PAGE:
"These models tend to be less parsimonious and have a lot of configuration overhead and sensitivity to data provenance", Lin explained. "The former means we have to keep careful versioning of our model configurations and parameters so our experiments are repeatable and cleanly organised. The latter means we need to make sure we track the history of our data carefully as it goes through iterations of cleaning, scrubbing, pre-processing, and so on. This would be very time-consuming for all firms, even firms with hundreds or thousands of employees, because it's not a problem that's linearly solvable with increasing number of people you throw at it. It requires careful design, planning, foresight and some good luck in making the right architectural choices."
Machine Learning can enhance current risk based pricing and margin models, offering quicker speed of service alongside greater accuracy. Additionally, it can be used to improve performance in existing quote conversion processes by accounting for multiple factors in the customer journey, including other offers and the multitude of insurance a customer holds. This data is valuable for insurance companies to profile their customer and offer terms suitable to their requirements and circumstances. Machine Learning includes further capabilities to analyse structured and unstructured data, allowing insight into the likelihood of purchase of a policy based on these multitude of factors. Through these criteria, insurers can guarantee that more focus is given to substantial positive leads.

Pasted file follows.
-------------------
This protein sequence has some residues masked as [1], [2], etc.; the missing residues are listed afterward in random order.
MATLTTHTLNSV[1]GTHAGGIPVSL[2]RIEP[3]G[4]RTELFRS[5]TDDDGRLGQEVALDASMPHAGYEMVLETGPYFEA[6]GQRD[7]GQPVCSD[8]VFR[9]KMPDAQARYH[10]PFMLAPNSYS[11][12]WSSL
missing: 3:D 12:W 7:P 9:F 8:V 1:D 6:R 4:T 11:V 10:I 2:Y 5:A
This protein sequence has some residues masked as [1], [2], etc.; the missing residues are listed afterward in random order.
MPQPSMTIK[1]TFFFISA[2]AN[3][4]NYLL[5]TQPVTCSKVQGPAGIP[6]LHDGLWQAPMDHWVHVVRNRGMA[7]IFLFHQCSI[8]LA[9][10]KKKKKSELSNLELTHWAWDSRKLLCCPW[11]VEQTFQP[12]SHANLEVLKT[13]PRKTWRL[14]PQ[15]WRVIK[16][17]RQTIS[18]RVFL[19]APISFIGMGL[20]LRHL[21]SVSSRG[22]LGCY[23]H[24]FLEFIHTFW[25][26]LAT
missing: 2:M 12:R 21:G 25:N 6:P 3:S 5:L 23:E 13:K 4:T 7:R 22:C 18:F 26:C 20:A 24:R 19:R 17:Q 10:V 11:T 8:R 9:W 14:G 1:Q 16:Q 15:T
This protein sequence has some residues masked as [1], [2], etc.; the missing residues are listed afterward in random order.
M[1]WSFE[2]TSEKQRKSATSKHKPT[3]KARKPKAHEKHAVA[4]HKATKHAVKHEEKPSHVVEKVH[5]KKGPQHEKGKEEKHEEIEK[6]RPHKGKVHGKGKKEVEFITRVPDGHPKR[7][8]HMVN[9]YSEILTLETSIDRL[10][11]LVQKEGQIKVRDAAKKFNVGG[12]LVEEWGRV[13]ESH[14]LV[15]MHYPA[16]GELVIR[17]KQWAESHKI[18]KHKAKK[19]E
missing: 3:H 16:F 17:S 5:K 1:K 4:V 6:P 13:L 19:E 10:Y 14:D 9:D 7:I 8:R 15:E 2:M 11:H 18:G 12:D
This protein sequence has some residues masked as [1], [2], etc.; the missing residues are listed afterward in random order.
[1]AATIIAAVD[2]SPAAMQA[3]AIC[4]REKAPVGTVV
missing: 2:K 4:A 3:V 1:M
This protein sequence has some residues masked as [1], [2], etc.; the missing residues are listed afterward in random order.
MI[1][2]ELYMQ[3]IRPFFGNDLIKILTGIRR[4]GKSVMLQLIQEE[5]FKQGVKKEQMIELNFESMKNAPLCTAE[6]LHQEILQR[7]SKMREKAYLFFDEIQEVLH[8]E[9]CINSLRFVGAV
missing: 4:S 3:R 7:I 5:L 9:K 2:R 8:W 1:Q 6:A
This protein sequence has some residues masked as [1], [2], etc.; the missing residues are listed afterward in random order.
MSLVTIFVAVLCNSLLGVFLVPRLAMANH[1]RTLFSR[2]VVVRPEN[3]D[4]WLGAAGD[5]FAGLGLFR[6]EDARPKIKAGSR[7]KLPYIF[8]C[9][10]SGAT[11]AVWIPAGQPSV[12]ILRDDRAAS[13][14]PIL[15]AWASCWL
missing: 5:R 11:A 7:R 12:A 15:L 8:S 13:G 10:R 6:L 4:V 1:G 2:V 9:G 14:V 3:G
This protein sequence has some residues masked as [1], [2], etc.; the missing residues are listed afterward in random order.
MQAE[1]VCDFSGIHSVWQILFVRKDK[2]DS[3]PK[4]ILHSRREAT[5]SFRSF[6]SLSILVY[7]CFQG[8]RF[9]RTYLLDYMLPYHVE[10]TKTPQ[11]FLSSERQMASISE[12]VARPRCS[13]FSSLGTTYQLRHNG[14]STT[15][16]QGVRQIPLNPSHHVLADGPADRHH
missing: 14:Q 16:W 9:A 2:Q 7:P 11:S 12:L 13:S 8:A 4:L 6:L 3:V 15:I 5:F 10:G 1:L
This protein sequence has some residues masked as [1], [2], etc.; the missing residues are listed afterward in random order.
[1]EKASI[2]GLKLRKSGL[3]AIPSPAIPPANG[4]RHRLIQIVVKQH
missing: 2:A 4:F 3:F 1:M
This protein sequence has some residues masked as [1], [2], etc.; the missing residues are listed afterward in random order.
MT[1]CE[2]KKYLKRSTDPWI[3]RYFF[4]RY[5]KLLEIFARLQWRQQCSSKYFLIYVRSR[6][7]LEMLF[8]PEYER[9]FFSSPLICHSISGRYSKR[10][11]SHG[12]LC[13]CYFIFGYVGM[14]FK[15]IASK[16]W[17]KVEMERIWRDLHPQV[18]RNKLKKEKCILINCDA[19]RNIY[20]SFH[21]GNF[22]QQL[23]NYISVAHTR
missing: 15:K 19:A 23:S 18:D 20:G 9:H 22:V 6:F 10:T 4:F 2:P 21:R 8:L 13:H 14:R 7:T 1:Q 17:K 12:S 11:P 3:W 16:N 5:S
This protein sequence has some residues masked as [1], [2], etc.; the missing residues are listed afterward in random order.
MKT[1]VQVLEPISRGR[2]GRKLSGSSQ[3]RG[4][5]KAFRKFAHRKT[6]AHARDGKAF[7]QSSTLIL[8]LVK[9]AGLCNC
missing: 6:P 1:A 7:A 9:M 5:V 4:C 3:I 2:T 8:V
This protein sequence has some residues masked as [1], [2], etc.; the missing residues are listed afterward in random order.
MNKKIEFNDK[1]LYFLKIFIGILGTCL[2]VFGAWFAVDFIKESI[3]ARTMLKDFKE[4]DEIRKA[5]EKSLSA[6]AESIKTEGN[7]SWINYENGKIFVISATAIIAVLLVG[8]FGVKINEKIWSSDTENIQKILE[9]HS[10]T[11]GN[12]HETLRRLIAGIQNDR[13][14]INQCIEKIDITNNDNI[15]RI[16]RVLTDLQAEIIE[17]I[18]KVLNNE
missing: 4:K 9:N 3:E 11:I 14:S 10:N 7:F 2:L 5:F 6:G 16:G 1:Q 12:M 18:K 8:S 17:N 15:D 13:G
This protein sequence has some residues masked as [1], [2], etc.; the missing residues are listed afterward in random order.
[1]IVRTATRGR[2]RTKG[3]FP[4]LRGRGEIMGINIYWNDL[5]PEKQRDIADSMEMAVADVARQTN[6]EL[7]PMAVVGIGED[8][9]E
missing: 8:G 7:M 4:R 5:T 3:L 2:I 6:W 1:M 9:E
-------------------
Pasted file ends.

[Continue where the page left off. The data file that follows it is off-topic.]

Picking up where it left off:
Advanced measurement opportunities have increased marketing visibility like never before. Innovative technologies including AI, Machine Learning, and algorithmic solutions have propelled the marketing world forward, whether in the form of custom packaging or out of the box platform offerings. Knowledge of ML has been growing over recent years, but now we finally have both the scale of data and the ability to put it into use. With developing technologies from companies like Amazon, Google and Microsoft it's never been easier to leverage. The hard part now is determining what to dive into first!
Since last fall, marketing platform Kahuna has been expanding its targeted channels beyond mobile, to include pop-up messaging on web sites and greater capabilities for email and in-app messaging. Now, the Palo Alto, California-based company is expanding again to focus on customer journeys instead of individual messaging campaigns, with the recent launch of Experiences for optimizing messages across a journey. This newest incarnation of its marketing platform, senior vice president for product Mihir Nanavati told me, allows the firm's RevIQ machine learning engine to be applied across all the paths taken by a customer toward the marketer's goal. Previously, he said, the platform focused on a marketer's ability to, say, send a email to a mobile user encouraging them to install a new travel app. Once installed, there might be an in-app message suggesting that the user search for airfare deals.
Customer Experience (CX) is a top priority focal point in data-driven digital business transformation. Customer-centricity is not new, of course. However, in the modern digital business context, the conversation around customer-centricity focuses on steps to measure CX, to optimize CX, and to apply design thinking around CX across the full customer journey. This focus on experience management (measurement, optimization, and design thinking) has broader application in UX (User Experience) and DX (Digital Experience). In addition, we see experience journey management being discussed and applied in other domains, such as Healthcare (Patient Experience) and Human Resources and Human Capital Management (EX: Employee Experience).